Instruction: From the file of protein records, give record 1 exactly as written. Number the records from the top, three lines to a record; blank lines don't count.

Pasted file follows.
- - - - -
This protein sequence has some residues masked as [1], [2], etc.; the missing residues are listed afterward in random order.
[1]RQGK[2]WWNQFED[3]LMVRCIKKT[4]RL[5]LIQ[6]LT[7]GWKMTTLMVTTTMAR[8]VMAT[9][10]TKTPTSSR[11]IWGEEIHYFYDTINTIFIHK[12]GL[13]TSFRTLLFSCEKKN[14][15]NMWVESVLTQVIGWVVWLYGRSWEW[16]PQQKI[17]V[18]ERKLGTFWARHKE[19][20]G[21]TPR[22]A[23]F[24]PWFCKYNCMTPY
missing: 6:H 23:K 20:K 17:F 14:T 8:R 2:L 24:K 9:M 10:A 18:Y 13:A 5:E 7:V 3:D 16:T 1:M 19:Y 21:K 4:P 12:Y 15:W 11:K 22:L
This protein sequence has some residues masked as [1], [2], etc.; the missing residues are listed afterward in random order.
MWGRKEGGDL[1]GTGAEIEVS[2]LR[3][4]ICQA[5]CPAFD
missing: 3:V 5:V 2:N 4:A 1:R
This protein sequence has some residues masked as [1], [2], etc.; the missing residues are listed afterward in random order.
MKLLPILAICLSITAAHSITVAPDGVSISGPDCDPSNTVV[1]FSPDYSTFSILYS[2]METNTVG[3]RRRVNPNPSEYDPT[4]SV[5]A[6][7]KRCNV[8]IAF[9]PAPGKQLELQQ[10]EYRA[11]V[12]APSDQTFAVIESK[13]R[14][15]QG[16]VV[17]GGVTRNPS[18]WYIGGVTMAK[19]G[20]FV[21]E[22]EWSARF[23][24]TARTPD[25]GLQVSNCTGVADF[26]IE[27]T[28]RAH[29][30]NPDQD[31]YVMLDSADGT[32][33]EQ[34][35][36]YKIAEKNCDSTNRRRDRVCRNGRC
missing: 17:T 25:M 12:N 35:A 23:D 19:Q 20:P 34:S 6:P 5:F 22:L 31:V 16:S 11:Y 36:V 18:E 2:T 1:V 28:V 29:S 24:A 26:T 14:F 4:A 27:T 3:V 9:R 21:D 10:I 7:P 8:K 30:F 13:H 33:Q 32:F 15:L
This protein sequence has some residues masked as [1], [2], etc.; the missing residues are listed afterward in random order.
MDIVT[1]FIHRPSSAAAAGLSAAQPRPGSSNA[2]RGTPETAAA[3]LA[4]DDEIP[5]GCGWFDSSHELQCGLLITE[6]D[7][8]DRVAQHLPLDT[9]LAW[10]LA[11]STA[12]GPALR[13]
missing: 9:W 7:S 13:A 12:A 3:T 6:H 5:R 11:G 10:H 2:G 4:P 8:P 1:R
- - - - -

This protein sequence has some residues masked as [1], [2], etc.; the missing residues are listed afterward in random order.
[1]RQGK[2]WWNQFED[3]LMVRCIKKT[4]RL[5]LIQ[6]LT[7]GWKMTTLMVTTTMAR[8]VMAT[9][10]TKTPTSSR[11]IWGEEIHYFYDTINTIFIHK[12]GL[13]TSFRTLLFSCEKKN[14][15]NMWVESVLTQVIGWVVWLYGRSWEW[16]PQQKI[17]V[18]ERKLGTFWARHKE[19][20]G[21]TPR[22]A[23]F[24]PWFCKYNCMTPY
missing: 6:H 23:K 20:K 17:F 14:T 8:R 2:L 24:K 9:M 10:A 18:Y 13:A 5:E 7:V 3:D 16:T 1:M 19:Y 21:K 4:P 12:Y 15:W 11:K 22:L